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1

So I think I know the answer to this, but haven't found any published confirmation yet. First, note that both coordinate systems relegate the vertical axis to the last coordinate (y in 2D, z in 3D); that this feels 'natural' is perhaps a result of Latin script being written horizontally. Now while this fully defines the 2D coordinate system, there are still ...


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I can recommend Colin C. Adams: "the knot book" for a very accessible introduction to knot theory. It covers some history of knot theory, esp. of knot tabulation, in the first few chapters, mentions many open problems that are at least easy to understand (I could even solve one of them, and I was a beginner), and contains many exercises. Like @Bee, I think ...


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I think you would be hard pressed to find one book that covers this whole period for all topics. For example, The Code Book (by Simon Singh) is a wonderfully written book which covers the history of the subject and ends with the the current problems in the topic which are being researched (i.e. quantum computing). If it's more the open problems part you ...


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The answer to your question in the title is definitely yes. For example, Fermat wrote in a letter: "Perhaps, posterity will thank me for having shown that the ancients did not know everything". Fermat lived a century after Tartaglia, and the general opinion was still that "the ancients knew everything". This opinion began to change only after the invention ...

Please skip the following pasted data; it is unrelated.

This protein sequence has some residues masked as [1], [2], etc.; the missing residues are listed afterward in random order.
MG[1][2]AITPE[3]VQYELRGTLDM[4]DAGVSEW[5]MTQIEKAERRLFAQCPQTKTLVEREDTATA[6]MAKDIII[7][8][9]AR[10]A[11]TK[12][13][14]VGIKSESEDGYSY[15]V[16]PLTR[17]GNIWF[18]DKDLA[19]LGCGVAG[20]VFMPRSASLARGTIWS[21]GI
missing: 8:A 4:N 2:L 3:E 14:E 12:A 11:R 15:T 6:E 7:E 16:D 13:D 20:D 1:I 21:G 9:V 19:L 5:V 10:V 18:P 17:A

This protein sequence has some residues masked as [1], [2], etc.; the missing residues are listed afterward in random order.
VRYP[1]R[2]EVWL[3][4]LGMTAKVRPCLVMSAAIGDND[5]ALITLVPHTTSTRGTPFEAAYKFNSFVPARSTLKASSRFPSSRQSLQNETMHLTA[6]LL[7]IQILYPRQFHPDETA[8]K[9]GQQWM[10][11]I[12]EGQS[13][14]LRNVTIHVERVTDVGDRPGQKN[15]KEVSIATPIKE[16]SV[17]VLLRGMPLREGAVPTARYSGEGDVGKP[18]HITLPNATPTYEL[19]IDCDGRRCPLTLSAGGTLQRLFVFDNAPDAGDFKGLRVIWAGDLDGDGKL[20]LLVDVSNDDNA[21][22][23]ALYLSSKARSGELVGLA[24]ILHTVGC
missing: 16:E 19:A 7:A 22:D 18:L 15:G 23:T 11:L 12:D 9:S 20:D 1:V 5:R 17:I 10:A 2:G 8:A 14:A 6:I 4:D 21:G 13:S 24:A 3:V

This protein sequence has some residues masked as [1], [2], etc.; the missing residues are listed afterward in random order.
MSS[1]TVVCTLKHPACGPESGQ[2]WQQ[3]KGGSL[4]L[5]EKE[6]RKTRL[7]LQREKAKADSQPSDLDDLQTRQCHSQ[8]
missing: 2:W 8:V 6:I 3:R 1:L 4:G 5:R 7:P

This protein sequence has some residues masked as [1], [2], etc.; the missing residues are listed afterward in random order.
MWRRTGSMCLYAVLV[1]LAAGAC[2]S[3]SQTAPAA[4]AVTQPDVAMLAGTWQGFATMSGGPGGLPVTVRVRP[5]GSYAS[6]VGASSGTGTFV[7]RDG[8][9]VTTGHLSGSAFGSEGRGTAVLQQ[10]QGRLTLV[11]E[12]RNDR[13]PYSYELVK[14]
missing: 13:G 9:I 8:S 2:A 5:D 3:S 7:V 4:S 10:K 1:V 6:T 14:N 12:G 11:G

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Feynman is being... liberally creative. What he says is his own interpolation that "makes sense" from the perch of today. "Must have been psychologically wonderful", perhaps, but "freeing of man from the intimidation of the ancients" is not how the men of Renaissance generally felt. The intimidation they sought the freeing from was not of the ancients, but ...


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For a history of decimal fractions see Smith's History Of Mathematics, vol II, pp. 238ff. In the Middle East, Smith gives credit to al-Kashi (c.1400), but the relevant algorithms, in a table notation, appear already in al-Samawal (c.1150), see Katz's History of Mathematics, 7.2.3. Notationally, the fractional separator was initially a bar placed over the ...


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It is not random. These names are of Greek origin, and -ic or -ics are Anglicizations of the Greek suffix -ikos, which meant "pertaining to". In other languages it can be rendered as -ika or -ica, Wolfram's "Mathematica" uses such a version. From the Online Etymology Dictionary: "-ics in the names of sciences or disciplines (acoustics, aerobics, ...


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There are two theories which are called "relativity". Special relativity. It required no advanced mathematics at all. Minkovski space, as a proper mathematical background was proposed after the theory itself. General relativity. Mathematical background is Riemannian geometry. Riemannian geometry was proposed by Riemann, as a very general outline in his ...


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